NEW YORK — GMAC Financial Services said it posted a loss in the first quarter, as gains by its automotive finance and insurance businesses could not overcome bleak results from its mortgage unit.

Analysts said the loss did not bode well for automaker General Motors Corp., the former parent of GMAC, ahead of that company's earnings report.

The lender, in which GM still holds a 49 percent stake, reported a quarterly loss of $305 million, compared with a profit of $495 million during the same period last year.

GMAC said income from its global automotive finance business

more-than doubled to $396 million from $186 million during the same period a year ago, while income from its insurance group advanced 11 percent to $143 million from $129 million.

But its mortgage unit, Residential Capital LLC, swung to a loss of $910 million, compared with a profit last year of $211 million. GMAC cited "difficult market conditions," particularly for the nonprime, or subprime, mortgages it held during the quarter.

As the housing market cooled in recent quarters, payment defaults have mounted, especially on riskier nonprime mortgages. That has made it tougher for lenders to sell the loans at a profit. GMAC said the nonprime loans Residential Capital placed for sale in the quarter were either sold or priced below market values.

GMAC also said Residential Capital put more money aside during the quarter to cover subprime loans at greater risk for delinquency or outright loss, and incurred losses from its relationships with other participants in the subprime market.

GMAC's Chief Executive Eric Feldstein said the company has taken steps to make the mortgage unit less vulnerable to future difficulties in the nonprime segment.

"ResCap has reduced its nonprime mortgage asset portfolio, decreased its warehouse lending against nonprime collateral, and sharply curtailed its new domestic nonprime loan production," Feldstein said in a statement.

GMAC expects Residential Capital's performance will improve second quarter, with fewer losses in its U.S. residential mortgage operations.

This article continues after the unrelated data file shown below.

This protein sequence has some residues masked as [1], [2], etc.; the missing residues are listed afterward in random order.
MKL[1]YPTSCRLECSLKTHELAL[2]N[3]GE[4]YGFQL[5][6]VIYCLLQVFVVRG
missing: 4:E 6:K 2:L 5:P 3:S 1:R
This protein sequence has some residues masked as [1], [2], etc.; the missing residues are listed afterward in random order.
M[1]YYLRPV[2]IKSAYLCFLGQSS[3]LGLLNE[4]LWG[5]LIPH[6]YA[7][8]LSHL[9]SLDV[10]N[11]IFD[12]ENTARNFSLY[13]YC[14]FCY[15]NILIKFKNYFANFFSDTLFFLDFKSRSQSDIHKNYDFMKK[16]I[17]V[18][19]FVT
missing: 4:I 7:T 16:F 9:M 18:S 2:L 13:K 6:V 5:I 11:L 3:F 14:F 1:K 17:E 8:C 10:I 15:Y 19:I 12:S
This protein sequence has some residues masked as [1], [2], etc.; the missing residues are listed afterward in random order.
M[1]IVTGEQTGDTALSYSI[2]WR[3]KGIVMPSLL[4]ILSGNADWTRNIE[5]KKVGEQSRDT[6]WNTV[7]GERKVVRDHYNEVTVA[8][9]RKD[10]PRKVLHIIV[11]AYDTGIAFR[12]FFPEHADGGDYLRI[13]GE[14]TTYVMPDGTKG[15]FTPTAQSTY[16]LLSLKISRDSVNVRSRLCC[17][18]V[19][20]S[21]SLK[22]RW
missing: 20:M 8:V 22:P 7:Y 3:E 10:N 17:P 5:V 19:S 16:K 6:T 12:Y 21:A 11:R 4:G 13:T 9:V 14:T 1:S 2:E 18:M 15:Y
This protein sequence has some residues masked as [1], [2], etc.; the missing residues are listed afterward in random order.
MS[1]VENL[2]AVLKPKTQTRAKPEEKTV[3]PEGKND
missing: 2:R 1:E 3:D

"In the wake of a sharp mortgage market downturn, ResCap has incurred a setback," Feldstein said. "But this setback is expected to be a temporary one."

The mortgage unit remains well capitalized, GMAC said, noting that General Motors injected $1 billion into the unit during the quarter to bring Residential Capital's equity base to $7.2 billion.

Factors driving performance at GMAC's automotive finance unit during the quarter included improved margins in North America and gains on loan sales. The group's earnings gain came despite little year-over-year improvement in new vehicle retail and lease originations. The unit also set aside less money for taxes.

On the insurance side of the business, GMAC said higher earned premiums and fewer losses drove its performance.

General Motors spun off a majority piece of GMAC in November, but still owns a big share of the company. GM reports its earnings on Thursday and analysts think its automotive operations will need a big quarter to overcome GMAC's loss.

"GM's auto operations will likely need to be better than expected for GM to meet estimates," said Jonathan Steinmetz, an analyst at Morgan Stanley, in a note to clients on Wednesday.

Analysts polled by Thomson Financial expect a first-quarter profit from GM of 87 cents per share.

Shares of General Motors rose $1.61, or 3.7 percent, to $32.46 on Wednesday. The stock has traded in a 52-week range of $22.29 to $37.24.